I was born in Belgrade a few years before the author and (unlike her) lived there until college graduation, throughout the wars and crises of the 1990s. I was hoping that this book could tell some authentic stories about my generation and my homeland, but after reading it I am disappointed on various levels, which I will try to explain in this review. MYTHS and RITUALS: I start here because this book is mostly advertised as a mythical Balkan novel. Some basic concepts the author does get right, I was born in Belgrade a few years before the author and (unlike her) lived there until college graduation, throughout the wars and crises of the 1990s. I was hoping that this book could tell some authentic stories about my generation and my homeland, but after reading it I am disappointed on various levels, which I will try to explain in this review. MYTHS and RITUALS: I start here because this book is mostly advertised as a mythical Balkan novel. Some basic concepts the author does get right, for example the forty days of the soul do begin on the morning after death. I think that nearly all Serbians know this and observe 40 days of the soul, most commonly by hiring a priest to perform a (short, simple, singing-based) service at the cemetery on the 40th day after death. In the book, Grandma's obsession with other details, such as not doing laundry etc, seems a little overblown, especially since it later gets revealed that this character is actually Muslim, so the deaths of her parents and cousins would not have involved such rituals in her hometown, as the narrator mentions. But considering other issues in the novel, this is a relatively minor flaw. The gory rituals that the diggers perform in the book bother me a lot more. This is supposed to be a realistic contemporary part of the story, and readers are supposed to believe that peasants would search for bones of a distant cousin in someone's vineyard and that they would wash the bones: "the cracked dome of the skull, wiping down the empty sockets and the crooked lines between the teeth." "Then they were breaking the thighbones, sawing through them with a cleaver so that the body could not walk in death to bring sickness to the living..." This is supposed to be happening in broad daylight, with about a dozen people actively participating, and many more passers-by watching, out of curiosity. Please! The Balkans had their share of trouble, but average people haven't grown accustomed to this level of goriness, and I've never heard of anything like "wash the bones, bring the body, leave the hearth behind", and can't imagine any of my cousins or friends doing anything but running away in horror at this kind of proposition (or a much milder one, to be honest). FOLKLORE: The author tries to use some elements of the Balkan folklore, which is a good idea in principle, because the region is rich with colorful traditions. I just wish she did more research and tried to stay true to the real folklore, instead of mixing it with other random elements. For example, there is a story of gusle (the traditional instrument) and a character who aspires and ultimately fails to become an expert guslar. A traditional guslar sings epic songs about courage, freedom and loyalty, which the character sadly never tells in the book and the author never seriously addresses. Instead, she introduces two entirely foreign elements: the tiger and the deathless man. One would be acceptable (and I like the tiger better, for his role in the story I discuss bellow), but two is too much. The deathless man feels alien and generic, like a lost cousin of Joe Black, sent to this novel by some hurried Hollywood producer, in an effort to tie together the loose plot treads. Disappointing. CHARACTERS and PLOT: The book is narrated by a young doctor Natalia, who we get to know through her fearless search for clues surrounding her grandfather's death, and some earlier memories that are mostly defined by her aspiration for proper medical education in her troubled hometown. I haven't connected with this character at all, even thought I am supposed to be of her age and background, and actually have friends who are young doctors in Belgrade. But there is no emotion that rings true and very few stories seem plausible. For example, she thinks it's necessary that the University provides one corpse a week per student for educational purposes on the second year of pre-med, and responds to the lack of such resources by taking a trip to a Romanian human skull counterfeiter. Come on! Thankfully, Natalia is not the main character and her grandfather is a little more interesting in my mind, mostly because of the compassionate episode with the tiger and his wife. Their unusual relationship is actually the bright point of this novel. But the "mystery" surrounding his death turns into another disappointment and the "real" reason for his trip to Zdrevkov ultimately doesn't make much sense. As for the plot, at one point I was hopeful that everything might come together nicely, and was almost going to swallow the gruesome diggers, for I imagined they might be necessary to reveal the central question about grandfather's death. But it turns out that all the narrator really needs (to answer this question) is between her old memories and the bag she retrieves pretty early on her journey, so for the entire second half of the book her present actions contribute only to illuminating the grim side-story of the village she is staying in. Argh. SETTING: The narrator lives in The City, with two rivers one of which is The Danube, the Zoo at the old citadel, and people who eat burek and drink rakija. So why not just call it Belgrade? (If she really wanted to make it vaguer, she could have omitted at least one river and left the other one unnamed.) With the details provided, I have to call it Belgrade; nothing else makes sense. So the narrator is in Belgrade at the beginning of the first recent major war (that would be 1992) and the Administration has enforced the curfew, and the teenagers are protesting in their cars, and the hardest thing to find is foreign music. In reality, as far as I know, there was no memorable curfew, and no teenagers drove cars (the legal driving age was 18 and the gas was mighty expensive, so there was hardly any traffic in the city), and media piracy blossomed, so music was the cheapest thing to find. Should I go on? CONCLUSION: Tea Obreht is a talented writer with some knowledge of the Balkans. This could have been an interesting book, had the author done more research and tried to stay true to more authentic and less sensational elements. As written, the book is a mix of truths and misconceptions, which in my opinion succeeds in making an average reader very confused and a knowledgeable reader quite irritated in the end. And the big message is? That the Balkans are sad and tragic, and that desperate people resort to personal and collective myths in order to deal with harsh realities. 350 pages to learn this? The good news is that the Balkans are less grim and more dimensional than this novel suggests and I hope that one day someone manages to capture that in some better book.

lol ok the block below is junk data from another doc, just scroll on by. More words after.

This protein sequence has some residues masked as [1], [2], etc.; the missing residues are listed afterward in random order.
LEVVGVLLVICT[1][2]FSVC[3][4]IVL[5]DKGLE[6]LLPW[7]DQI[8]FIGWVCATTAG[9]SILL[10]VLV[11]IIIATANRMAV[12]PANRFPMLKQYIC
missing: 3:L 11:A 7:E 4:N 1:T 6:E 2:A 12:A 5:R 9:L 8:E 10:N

11. 4 out of 5